The Packers have allowed the 2nd fewest passing yards in the NFL.
The Packers have also allowed the most passing yards on crossing routes in the NFL.
Basically, the Packers pass defense is great except for defending crossing routes.
Why is this?
Well, a lot has been made about the Packers soft zone coverage.
Is zone coverage especially vulnerable to crossing routes?
No. Absolutely not.
Man coverage is vulnerable to crossing routes. When defenses play tight man coverage, offenses adjust by running crossing routes to get picks and break receivers free horizontally.
Defenses react by going into a zone so that defender spacing makes it harder for crossing routes to get any kind of distance separation.
So why are the Packers, who frustratingly sit back in zone all game, having problems defending crossing routes?
Because receivers will always get open when defenders are 10 yards off the line.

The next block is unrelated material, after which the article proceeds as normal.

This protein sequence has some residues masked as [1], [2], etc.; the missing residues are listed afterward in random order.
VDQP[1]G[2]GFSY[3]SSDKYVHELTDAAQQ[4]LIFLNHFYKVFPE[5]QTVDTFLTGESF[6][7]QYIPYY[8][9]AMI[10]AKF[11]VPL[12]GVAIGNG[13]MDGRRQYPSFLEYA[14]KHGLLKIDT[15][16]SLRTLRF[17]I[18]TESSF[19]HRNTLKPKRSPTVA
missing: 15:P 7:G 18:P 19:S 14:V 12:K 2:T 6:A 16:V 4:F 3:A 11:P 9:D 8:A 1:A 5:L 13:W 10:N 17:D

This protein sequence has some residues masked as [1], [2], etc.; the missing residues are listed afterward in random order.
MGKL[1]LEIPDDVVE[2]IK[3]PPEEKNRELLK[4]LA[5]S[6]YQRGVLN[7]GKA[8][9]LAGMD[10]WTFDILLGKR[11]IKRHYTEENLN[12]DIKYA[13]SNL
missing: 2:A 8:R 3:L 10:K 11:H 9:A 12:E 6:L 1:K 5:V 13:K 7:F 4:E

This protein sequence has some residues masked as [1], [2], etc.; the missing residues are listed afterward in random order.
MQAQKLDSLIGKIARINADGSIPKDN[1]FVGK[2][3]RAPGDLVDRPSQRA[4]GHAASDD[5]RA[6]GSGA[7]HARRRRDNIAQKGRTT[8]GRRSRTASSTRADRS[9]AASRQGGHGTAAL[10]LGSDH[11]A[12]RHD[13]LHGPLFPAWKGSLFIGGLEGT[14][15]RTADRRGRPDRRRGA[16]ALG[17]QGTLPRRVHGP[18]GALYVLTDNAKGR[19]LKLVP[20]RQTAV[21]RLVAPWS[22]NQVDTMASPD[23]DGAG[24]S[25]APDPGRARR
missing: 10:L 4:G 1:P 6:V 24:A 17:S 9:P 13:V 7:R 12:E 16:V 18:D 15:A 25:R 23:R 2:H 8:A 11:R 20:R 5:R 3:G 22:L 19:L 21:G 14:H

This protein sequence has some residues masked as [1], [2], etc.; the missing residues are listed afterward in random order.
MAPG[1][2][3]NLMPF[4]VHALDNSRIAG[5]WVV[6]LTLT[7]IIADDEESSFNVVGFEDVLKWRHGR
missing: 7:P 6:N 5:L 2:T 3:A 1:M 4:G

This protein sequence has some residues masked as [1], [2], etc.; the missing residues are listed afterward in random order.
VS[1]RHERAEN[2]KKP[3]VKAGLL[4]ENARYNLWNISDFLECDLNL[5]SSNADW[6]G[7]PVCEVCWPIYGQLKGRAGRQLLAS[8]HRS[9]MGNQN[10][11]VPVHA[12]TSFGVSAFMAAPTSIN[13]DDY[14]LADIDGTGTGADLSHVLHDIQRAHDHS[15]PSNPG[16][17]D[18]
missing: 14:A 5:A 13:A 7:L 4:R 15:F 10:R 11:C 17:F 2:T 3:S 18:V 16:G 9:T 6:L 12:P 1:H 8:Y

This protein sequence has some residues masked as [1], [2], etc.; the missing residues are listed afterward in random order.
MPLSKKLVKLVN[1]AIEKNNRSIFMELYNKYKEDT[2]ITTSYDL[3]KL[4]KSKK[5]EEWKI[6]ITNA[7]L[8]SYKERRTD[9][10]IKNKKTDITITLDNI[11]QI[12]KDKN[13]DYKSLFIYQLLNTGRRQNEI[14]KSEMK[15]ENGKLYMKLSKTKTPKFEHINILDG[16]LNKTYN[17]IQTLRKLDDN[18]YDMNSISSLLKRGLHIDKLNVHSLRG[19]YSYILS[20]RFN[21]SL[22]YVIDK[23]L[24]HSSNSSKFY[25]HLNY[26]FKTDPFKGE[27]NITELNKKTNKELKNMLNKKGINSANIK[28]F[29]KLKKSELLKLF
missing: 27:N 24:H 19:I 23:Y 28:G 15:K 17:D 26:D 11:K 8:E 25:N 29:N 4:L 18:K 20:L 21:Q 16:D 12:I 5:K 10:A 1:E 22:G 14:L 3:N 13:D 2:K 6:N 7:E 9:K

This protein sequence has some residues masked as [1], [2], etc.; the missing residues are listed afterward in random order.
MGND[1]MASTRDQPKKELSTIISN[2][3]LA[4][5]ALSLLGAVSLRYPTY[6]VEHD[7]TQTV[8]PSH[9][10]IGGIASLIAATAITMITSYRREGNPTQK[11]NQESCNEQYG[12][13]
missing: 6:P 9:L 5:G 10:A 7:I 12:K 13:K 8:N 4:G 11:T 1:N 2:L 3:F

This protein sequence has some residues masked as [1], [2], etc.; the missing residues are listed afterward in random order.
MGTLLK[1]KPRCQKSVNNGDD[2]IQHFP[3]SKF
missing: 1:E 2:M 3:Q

This effectively limits big plays, but lets guys run free on shallow routes and try to slice between stationary defenders for yards after the catch.
The Packers aren’t playing zone as much as they’re playing a form of light prevent. If they played zone with their corners 3 yards off the line (or 1 yard off the line like the did for much of the game against Tampa), the crossing routes get a lot more contested and it’s harder to get open in big gaping windows like Justin Jefferson did.
Of course, if you have a shutdown corner like Jaire Alexander or a sticky speed cover man like Eric Stokes, you can just play man and not have to worry about what kind of routes your opponent is running.
And if you out a ridiculous fast safety like Darnell Savage behind them, it doesn’t matter if he makes the wrong reads, he can still use his speed to make up for any coverage breakdowns from the man scheme.
So, the Packers have the personnel to run man, but they could also be effective in zone if they weren’t so passive with their approach.
The moral of the story: it doesn’t matter what the Packers defense runs, they just have to run it aggressively.
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